I found this picture while looking for photos of Hubs's sister who has ALS. We are up against it this year, there is no doubt about it. I'm raising my fist to the heavens saying, "I'm strong enough. I don't need any more of 'that which doesn't kill you' nonsense." But even so, I was grateful to find this beautiful photo of just the two of us. "'Tis an ill wind that blows no good."
I am here to find a poem about grief to read at Hubs's mother's funeral service tomorrow. But I've been meaning to post this for oh eight or ten weeks now. As I write this, I lost my mom almost ten weeks ago. You might as well have ripped my heart out of my chest. To feel grief in every cell of your body -- to actually feel it in your cells -- the pain is indescribable. I had 58 years with her. But it is never enough.
And now...my other mom. My son has lost both his grandmothers in the space of nine weeks. To the day. Almost to the minute. He's only 11. He will spend the rest of his life without a grandma. The reality of that blows me away.
We knew that Mom had limited time. At one point, knowing how much she hated the obituary the newspaper had written when Dad passed away, I asked her if she was going to write her own. "No," she said, "You're going to write it."
Word of advice: if ever anyone says that to you, immediately grab a pad of paper and start writing down the important details. Like, oh, their college major and what town they lived in after college and where they worked then and whether their degrees with "of arts" or "of science." Because we always think we have time....until we don't.
I wrote this as a final gift to her. At $4.43 per line, it cost a fortune. She never would have let me write something that cost as much to publish as this did. But, she wasn't here to have the final say. So here is mine:
Lauser, Rachel L. (Whitman) GLENVILLE Rachel L. (Whitman) Lauser passed away suddenly at her home, Tuesday, September 12, 2017, age 84, after living courageously and determinedly for many years with COPD and pulmonary fibrosis. She was preceded in death in 1998 by her husband and love of her life, Douglas L. Lauser, with whom she would have celebrated 61 years of marriage in June of this year.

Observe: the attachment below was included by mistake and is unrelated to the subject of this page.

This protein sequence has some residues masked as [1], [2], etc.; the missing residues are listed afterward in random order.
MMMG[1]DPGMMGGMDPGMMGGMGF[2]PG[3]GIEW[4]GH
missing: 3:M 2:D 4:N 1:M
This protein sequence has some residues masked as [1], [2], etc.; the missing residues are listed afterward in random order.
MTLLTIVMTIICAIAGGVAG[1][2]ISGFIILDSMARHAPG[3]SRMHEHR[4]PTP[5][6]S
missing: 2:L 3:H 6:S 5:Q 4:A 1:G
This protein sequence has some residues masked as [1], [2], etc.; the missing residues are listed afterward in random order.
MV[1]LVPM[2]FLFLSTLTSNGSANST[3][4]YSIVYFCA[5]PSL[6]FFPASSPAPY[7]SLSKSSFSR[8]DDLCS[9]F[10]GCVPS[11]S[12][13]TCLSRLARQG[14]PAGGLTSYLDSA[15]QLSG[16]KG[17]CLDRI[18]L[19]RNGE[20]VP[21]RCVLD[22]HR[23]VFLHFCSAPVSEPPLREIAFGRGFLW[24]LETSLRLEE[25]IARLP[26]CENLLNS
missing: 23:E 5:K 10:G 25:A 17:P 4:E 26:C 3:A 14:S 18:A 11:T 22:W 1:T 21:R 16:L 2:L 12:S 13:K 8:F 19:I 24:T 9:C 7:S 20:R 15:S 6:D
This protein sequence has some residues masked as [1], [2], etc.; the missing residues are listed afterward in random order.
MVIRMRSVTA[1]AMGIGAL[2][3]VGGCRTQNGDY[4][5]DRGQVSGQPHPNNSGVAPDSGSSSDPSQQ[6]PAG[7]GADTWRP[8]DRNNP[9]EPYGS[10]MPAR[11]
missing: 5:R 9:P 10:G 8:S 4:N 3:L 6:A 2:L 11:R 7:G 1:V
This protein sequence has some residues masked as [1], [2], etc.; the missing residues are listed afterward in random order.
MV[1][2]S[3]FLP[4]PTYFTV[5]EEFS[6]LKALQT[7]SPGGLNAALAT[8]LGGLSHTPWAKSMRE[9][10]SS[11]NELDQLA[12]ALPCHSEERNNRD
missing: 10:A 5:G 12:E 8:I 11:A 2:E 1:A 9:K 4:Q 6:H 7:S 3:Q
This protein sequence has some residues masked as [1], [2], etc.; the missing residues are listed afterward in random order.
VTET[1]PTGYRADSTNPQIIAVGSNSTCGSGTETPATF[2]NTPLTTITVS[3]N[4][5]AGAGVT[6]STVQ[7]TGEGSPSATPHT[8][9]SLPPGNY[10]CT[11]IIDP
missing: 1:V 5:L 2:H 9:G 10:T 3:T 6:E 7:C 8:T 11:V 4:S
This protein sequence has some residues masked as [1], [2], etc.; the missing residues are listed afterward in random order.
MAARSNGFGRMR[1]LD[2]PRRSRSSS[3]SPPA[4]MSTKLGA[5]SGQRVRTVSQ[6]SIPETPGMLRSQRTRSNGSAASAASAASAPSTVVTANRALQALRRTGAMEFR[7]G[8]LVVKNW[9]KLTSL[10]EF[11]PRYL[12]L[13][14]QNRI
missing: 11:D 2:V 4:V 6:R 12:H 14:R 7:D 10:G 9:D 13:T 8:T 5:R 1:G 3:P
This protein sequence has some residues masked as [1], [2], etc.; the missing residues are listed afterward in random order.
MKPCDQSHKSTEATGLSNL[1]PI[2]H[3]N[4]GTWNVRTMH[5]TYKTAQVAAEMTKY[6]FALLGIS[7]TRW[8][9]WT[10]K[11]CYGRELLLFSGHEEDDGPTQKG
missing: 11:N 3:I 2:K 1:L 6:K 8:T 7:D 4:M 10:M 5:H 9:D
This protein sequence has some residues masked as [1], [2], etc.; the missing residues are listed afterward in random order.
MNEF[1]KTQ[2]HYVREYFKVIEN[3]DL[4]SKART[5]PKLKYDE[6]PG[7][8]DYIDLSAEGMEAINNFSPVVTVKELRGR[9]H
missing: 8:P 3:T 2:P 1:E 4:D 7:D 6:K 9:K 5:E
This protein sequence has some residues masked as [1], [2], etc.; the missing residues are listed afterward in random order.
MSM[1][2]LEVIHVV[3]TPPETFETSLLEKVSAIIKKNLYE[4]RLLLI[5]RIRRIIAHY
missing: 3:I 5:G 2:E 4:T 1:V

Rachel found joy in spending time with her family, the company of her companion dogs and cats, listening to classical music, attending concerts and plays, and traveling. She was an avid reader, rarely missed doing her daily crossword puzzle and Cryptoquote, and was a formidable opponent in cribbage and Scrabble.
Her favorite place was the ocean at both Cape Cod and Cape Ann, Mass., and even as her disease limited her mobility, she would get to the water’s edge with the help of family to spend hours sitting with her feet in the water and laughing when splashed by waves.
As a teacher of court-placed children, she never gave up on her students. She taught the “will never learn how to read” students how to read and encouraged children, whom the rest of society had given up on, to earn their high school diplomas and overcome their disadvantages to make good lives for themselves and their future families.
Rachel was born in 1932 in Boston, Mass., the daughter of the late Marion F. (Clapp) and Ira H. Whitman. She grew up in Pittsfield, Mass., graduating from Pittsfield High School in 1950 and North Adams State Teachers College, now MCLA, with a B.S. in elementary education and counseling in 1954.
She began her life’s work as a teacher in Trumbull, Conn. until her marriage in 1956. She then moved back to Pittsfield and worked as a substitute teacher in the Pittsfield School district while also raising her family.
Beginning in 1970, Rachel lived briefly in Erie and then Grove City, Pa., before moving to Glenville in 1972, as her husband took the family on a whirlwind tour of General Electric locations. She obtained her M.S. in special education from Russell Sage College in 1977. She began working at Northeast Parent & Child Society in 1978, where she served in the capacities of elementary school teacher, interim vice principal, middle school teacher, and high school English teacher, retiring in 1997 to care for her husband, who had been diagnosed with cancer.
Rachel is survived by her beloved children, [all were named]; seven grandchildren, [all were named]; and one great-granddaughter due to arrive in February.
She is also survived by her cherished nieces and nephews, [all were named], as well as several great-nieces and nephews.
Finally, she is survived by three dear companion cats, Lady Katherine, Pippin, and Katze.
The family will receive guests from 11:30 a.m. to 1:30 p.m., Saturday, September 23 at the Bekkering Funeral Home, 1 Mohawk Ave., Scotia, N.Y. A brief memorial service will take place at 1:00 p.m. All are welcome back to the family home for a reception following.
A graveside service will be held Sunday, September 24 at Evergreen Cemetery in Stoughton, Mass., at 1:00 p.m., where Rachel will be laid to rest with her husband, parents, and maternal grandparents.